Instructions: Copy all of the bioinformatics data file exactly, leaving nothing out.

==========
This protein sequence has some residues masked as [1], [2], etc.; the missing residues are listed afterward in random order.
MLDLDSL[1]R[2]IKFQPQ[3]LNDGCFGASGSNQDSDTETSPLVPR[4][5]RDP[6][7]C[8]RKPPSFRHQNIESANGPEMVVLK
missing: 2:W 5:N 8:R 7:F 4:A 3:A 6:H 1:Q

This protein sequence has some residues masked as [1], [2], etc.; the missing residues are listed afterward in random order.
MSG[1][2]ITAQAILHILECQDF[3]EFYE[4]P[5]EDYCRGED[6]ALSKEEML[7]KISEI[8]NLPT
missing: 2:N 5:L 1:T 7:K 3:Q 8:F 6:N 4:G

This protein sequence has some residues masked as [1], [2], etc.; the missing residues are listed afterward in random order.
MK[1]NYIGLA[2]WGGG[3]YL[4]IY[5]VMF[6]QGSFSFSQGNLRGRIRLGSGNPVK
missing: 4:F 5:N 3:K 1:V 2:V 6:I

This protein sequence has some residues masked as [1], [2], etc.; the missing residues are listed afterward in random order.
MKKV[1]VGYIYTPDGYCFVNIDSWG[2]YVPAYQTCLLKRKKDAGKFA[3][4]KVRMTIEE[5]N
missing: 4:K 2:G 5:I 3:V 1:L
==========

This protein sequence has some residues masked as [1], [2], etc.; the missing residues are listed afterward in random order.
MLDLDSL[1]R[2]IKFQPQ[3]LNDGCFGASGSNQDSDTETSPLVPR[4][5]RDP[6][7]C[8]RKPPSFRHQNIESANGPEMVVLK
missing: 2:W 5:N 8:R 7:F 4:A 3:A 6:H 1:Q

This protein sequence has some residues masked as [1], [2], etc.; the missing residues are listed afterward in random order.
MSG[1][2]ITAQAILHILECQDF[3]EFYE[4]P[5]EDYCRGED[6]ALSKEEML[7]KISEI[8]NLPT
missing: 2:N 5:L 1:T 7:K 3:Q 8:F 6:N 4:G

This protein sequence has some residues masked as [1], [2], etc.; the missing residues are listed afterward in random order.
MK[1]NYIGLA[2]WGGG[3]YL[4]IY[5]VMF[6]QGSFSFSQGNLRGRIRLGSGNPVK
missing: 4:F 5:N 3:K 1:V 2:V 6:I

This protein sequence has some residues masked as [1], [2], etc.; the missing residues are listed afterward in random order.
MKKV[1]VGYIYTPDGYCFVNIDSWG[2]YVPAYQTCLLKRKKDAGKFA[3][4]KVRMTIEE[5]N
missing: 4:K 2:G 5:I 3:V 1:L